Assessment Support for Disabled Students: DDSS Guidance during Covid 19
Some students may require further support with the change to remote forms of assessment due to the Covid 19 pandemic. This guidance has been produced by the Disability and Dyslexia Support Service (DDSS). For more information and guidance in supporting disabled students, please visit their webpages:
DDSS conducted a survey with disabled students at the end of the last academic year, to find out what their experiences had been with digital teaching and assessment. DDSS developed further guidelines based on this work.
Advantages of remote assessment for disabled students
As students are expected to use their own computers, individuals may have access to their own assistive technology - e.g. voice-to-text software, screenreading software, ergonomic equipment, screen magnification software.
Inclusive time periods
Longer submission times (e.g. 24 or 48 hours) are likely to include sufficient time for students who would usually have extra time or rest breaks - so this should be considered at the design stage, along with ways of communicating this to disabled students (see Accessible Online Assessment below).
As students will be using their own devices in their own study space, it is likely that this will avoid regular issues such as anxiety about large exam halls, maintaining a low profile when taking rest breaks, or concern that their own assistive software (e.g. dictation software) may distract others.
You can find out more about what disabled students valued about remote assessment in the DDSS report:
Challenges of remote assessment for disabled students
As students are working at a distance they may not have easy access to support - e.g. from an invigilator - if they encounter problems. Technology-related issues may limit the effectiveness of assistive technology.
You can find out more about the challenges disabled students faced with remote assessment in the DDSS report:
Supporting students with pre-identified exam adjustments
Many disabled students have specific exam support requirements, and access to exam adjustments (e.g. extra time, rest breaks) in formal exams. Where DDSS have referred a student for exam adjustments, these will have been detailed in a memo which will have been shared with both the central Exams Team and the Exams Officers in the departments the student is undertaking modules in during the year the referral was made.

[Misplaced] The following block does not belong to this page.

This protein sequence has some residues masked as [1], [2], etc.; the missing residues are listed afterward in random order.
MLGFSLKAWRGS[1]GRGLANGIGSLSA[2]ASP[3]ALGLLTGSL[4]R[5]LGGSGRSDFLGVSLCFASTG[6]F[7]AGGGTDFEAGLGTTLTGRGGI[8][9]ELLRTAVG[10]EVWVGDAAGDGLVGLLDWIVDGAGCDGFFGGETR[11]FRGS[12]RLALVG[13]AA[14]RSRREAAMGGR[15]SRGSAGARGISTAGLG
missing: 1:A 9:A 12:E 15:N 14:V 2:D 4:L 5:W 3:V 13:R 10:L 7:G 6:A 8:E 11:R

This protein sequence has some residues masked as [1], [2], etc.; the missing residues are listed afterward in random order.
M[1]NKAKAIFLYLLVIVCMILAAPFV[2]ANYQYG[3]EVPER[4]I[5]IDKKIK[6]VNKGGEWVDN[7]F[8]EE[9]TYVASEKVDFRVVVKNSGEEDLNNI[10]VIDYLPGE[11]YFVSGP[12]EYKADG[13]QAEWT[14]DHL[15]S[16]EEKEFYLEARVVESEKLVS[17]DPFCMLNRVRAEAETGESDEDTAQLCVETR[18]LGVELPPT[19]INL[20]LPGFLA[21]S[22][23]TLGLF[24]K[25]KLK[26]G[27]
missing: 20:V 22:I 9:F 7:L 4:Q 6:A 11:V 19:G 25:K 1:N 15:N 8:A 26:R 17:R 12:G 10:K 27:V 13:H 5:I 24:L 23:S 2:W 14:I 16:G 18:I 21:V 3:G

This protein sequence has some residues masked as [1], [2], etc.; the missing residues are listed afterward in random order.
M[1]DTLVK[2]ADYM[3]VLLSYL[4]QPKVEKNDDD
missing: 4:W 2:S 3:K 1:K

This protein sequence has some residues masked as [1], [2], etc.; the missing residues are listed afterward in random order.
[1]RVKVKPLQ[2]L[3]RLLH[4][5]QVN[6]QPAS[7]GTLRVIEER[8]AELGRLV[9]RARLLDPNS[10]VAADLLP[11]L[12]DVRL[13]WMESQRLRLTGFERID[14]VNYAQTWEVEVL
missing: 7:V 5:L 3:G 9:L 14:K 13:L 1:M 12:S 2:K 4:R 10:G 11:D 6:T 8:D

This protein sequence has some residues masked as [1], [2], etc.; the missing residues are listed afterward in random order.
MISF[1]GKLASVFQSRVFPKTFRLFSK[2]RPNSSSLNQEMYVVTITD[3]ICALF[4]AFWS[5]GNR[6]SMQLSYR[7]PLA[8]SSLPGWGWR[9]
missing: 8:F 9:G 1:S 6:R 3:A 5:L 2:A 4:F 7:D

Departments should consider how disabled students’ exam support requirements will be replicated/accounted for when online assessment is set.
Some adjustments are unlikely to require additional work to implement when exams move online – e.g.
- a disabled student’s requirement to ‘use a PC’ or for ‘individual exam accommodation’ in exams is likely to be met by the alternative way in which the assessment is being conducted. In other instances, disabled students’ support requirements will require more careful consideration, though – for example in the case of adjustments to the time allowed for an exam.
- if students are given similar amounts of time to complete remote exams as they would be in an standard invigilated exam, disabled students who have exam arrangements in place which relate to time (i.e. extra time and/or rest breaks) should be permitted to access these adjustments.
- if students are permitted 24 hours or more of working time to complete an exam – during which time they are expected to take breaks, sleep, etc – and they are given a clear sense of what they should produce for submission (e.g. a 2000 word essay), time-related exam adjustments may no longer be necessary to ensure that disabled students are not disadvantaged as a generous time allowance has been factored in for all candidates.
Principles and guidance for accessible remote assessment
Wherever possible design issues should be addressed in the initial course design phase. Please refer to the University’s guidance on digital accessibility.
Further recommendations can be found in the DDSS report:
Guidance for students
Students may be able to make simple changes on their own devices to increase accessibility. See Abilitynet for more information.
Students who are concerned about the compatibility of their own assistive software with the format of the online assessment should contact the Digital Learning Team.
Students who are concerned as to how their usual arrangements will translate to online assessment should contact their department in their first instance. More complex issues should be directed to DDSS.